American diplomats in June 17 1940 reported that Latvians were not willing to resist and after occupation they had no free hand in every state matter. In so the US diplomats clearly understood the situation in the Baltic states. Until the closure of the US embassy in Riga in 7 September US had detailed information that proved that Soviet accusations of breaking the mutual agreement pact that was used as pretext for occupation was false and about the Soviet pressure on Latvian government.

On  July 23 1940 the acting US State Secretary Sumner Welles issued a special declaration that stated the Soviet Union is close to its goal to destroy the independence of the Baltic states by using phony ways. The US condemned the breach in Baltic affairs by the Soviet Union and its use of force to annex them. In so with this declaration the US officially did not  recognize the annexation of the Baltic States by the Soviet Union. In  July 15 1940 the US froze the Baltic monetary assets in their banks to not let the Soviets get hands on them. Latvia had gold deposit of 17 890 422 Lats according to prizes of those times. However the US allowed the funding of Baltic diplomatic consulates and diplomats which were important step.  The Soviets reacted angrily by accusing US of the appropriation of their property and sent official protest to US ambassador in Moscow. US ambassador Thurston sent an official note to the Soviet deputy of the Foreign commissary Lozovsky  explaining that the Soviet actions in the Baltic states have caused a great loss to American property and US has made steps to defend its interests.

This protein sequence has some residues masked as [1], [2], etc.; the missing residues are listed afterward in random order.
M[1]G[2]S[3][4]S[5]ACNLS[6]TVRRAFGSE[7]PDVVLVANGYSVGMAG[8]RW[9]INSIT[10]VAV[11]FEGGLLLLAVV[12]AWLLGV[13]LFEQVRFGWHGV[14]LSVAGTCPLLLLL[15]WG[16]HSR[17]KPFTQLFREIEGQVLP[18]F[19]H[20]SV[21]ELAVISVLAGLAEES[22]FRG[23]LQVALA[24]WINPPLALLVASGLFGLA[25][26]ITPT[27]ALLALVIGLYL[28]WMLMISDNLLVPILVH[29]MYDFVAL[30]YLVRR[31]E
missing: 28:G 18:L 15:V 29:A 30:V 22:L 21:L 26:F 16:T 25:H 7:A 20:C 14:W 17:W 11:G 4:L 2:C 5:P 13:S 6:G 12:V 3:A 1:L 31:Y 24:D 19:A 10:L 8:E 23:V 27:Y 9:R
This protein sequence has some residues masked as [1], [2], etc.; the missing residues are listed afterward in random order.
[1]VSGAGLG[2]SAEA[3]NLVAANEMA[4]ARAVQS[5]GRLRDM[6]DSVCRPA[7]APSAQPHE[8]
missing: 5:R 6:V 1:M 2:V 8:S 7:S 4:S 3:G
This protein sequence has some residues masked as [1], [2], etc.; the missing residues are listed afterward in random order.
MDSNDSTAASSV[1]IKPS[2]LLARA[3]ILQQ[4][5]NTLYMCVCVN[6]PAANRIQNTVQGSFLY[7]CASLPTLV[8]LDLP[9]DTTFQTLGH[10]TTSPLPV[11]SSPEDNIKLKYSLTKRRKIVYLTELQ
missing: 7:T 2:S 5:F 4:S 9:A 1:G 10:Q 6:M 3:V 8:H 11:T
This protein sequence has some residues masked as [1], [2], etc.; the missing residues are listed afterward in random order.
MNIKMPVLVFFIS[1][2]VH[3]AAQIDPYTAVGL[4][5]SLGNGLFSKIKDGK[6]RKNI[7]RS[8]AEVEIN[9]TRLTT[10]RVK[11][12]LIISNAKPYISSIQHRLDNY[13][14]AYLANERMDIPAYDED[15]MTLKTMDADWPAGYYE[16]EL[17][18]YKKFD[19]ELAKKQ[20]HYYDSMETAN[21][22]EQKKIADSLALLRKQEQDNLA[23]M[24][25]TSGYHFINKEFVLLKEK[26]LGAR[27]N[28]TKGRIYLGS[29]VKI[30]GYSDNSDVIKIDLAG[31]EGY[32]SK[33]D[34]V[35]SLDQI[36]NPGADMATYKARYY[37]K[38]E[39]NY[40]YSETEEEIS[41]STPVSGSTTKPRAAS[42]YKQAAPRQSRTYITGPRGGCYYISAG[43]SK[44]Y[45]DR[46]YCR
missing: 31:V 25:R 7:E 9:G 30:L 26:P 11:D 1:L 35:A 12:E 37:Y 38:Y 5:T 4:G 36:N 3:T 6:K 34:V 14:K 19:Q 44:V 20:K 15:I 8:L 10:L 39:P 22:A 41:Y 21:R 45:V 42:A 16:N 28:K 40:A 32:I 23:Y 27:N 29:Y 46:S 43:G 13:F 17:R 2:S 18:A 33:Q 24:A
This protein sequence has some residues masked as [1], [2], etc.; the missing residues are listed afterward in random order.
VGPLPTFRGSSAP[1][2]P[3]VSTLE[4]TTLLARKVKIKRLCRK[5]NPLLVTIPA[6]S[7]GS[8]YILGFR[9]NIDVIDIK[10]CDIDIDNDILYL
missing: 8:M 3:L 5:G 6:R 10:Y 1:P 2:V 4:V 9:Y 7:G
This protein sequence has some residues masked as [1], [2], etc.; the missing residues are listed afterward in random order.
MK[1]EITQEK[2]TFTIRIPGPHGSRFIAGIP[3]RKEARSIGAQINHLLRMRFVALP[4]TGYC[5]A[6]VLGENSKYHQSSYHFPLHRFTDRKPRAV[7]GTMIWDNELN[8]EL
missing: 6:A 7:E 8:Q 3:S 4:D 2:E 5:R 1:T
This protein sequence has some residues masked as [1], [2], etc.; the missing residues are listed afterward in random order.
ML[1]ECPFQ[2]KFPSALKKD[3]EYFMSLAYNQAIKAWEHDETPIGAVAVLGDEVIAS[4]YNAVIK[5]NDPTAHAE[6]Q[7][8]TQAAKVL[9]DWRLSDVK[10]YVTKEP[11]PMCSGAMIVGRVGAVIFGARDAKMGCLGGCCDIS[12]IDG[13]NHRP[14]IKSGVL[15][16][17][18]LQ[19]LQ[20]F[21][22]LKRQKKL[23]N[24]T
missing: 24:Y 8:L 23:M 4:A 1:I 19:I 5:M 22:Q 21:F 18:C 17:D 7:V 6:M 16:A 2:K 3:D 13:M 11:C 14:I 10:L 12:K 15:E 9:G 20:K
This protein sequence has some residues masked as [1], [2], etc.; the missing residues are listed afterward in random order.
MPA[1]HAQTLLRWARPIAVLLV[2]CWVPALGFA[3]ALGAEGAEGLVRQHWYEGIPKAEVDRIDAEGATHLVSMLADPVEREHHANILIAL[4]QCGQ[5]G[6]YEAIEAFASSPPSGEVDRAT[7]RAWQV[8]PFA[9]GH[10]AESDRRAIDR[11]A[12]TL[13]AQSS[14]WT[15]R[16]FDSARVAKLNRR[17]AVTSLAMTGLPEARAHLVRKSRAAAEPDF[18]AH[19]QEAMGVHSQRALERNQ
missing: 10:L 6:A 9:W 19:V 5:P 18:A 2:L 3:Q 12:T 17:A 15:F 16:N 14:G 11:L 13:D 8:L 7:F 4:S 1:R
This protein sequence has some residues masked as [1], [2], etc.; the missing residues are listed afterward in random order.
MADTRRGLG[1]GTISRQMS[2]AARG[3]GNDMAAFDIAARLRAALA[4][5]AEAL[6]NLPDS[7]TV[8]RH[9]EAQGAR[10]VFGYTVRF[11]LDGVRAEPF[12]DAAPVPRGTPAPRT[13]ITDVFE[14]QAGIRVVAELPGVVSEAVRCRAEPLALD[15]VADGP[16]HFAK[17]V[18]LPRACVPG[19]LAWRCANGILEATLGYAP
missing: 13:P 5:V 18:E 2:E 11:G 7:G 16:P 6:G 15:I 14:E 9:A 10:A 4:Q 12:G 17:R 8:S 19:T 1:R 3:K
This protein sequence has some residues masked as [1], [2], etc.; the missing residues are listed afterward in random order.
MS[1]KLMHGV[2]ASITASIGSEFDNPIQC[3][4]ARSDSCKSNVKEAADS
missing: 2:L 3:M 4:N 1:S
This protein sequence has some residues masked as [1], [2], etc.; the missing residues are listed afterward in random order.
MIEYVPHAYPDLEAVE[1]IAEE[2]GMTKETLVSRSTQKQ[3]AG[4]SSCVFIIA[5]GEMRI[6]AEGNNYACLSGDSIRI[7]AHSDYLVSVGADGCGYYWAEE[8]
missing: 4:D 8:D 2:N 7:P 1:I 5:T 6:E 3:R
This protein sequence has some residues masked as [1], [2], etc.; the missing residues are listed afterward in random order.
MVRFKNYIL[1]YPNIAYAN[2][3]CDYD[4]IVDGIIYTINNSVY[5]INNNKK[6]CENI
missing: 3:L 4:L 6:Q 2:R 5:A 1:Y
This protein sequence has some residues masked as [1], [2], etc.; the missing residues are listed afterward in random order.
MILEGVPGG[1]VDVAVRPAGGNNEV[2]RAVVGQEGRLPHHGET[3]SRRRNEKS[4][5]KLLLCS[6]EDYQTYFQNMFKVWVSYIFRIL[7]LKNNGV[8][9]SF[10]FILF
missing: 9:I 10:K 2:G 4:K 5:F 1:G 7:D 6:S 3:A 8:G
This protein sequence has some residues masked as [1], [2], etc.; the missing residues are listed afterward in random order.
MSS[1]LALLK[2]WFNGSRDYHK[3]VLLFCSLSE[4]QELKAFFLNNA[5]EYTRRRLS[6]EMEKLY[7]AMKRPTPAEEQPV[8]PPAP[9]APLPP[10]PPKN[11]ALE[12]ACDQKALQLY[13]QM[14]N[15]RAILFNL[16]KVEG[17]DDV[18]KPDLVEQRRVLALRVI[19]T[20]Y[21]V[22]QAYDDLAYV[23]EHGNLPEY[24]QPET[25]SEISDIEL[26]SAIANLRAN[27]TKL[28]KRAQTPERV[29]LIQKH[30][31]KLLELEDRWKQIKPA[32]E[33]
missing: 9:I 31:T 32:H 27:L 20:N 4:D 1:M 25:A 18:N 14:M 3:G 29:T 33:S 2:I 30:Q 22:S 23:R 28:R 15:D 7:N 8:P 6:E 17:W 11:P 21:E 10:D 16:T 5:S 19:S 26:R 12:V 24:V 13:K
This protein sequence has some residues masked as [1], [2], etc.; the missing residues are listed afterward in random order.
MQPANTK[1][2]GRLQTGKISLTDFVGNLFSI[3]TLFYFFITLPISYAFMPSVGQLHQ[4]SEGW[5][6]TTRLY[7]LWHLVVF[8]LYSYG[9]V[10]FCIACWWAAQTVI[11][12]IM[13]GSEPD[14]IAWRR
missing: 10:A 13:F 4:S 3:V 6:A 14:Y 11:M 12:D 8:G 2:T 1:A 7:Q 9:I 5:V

However US decided not to seriously breach the relations with the Soviet Union as its goal was to make it go to war against Germany. However, the Soviets did not back down and started a negotiation rounds with Sumner Welles and US ambassador to give back the Baltic assets and not cancel the diplomatic rights for Baltic diplomats. In all events US declined the Soviet demands and kept their policy.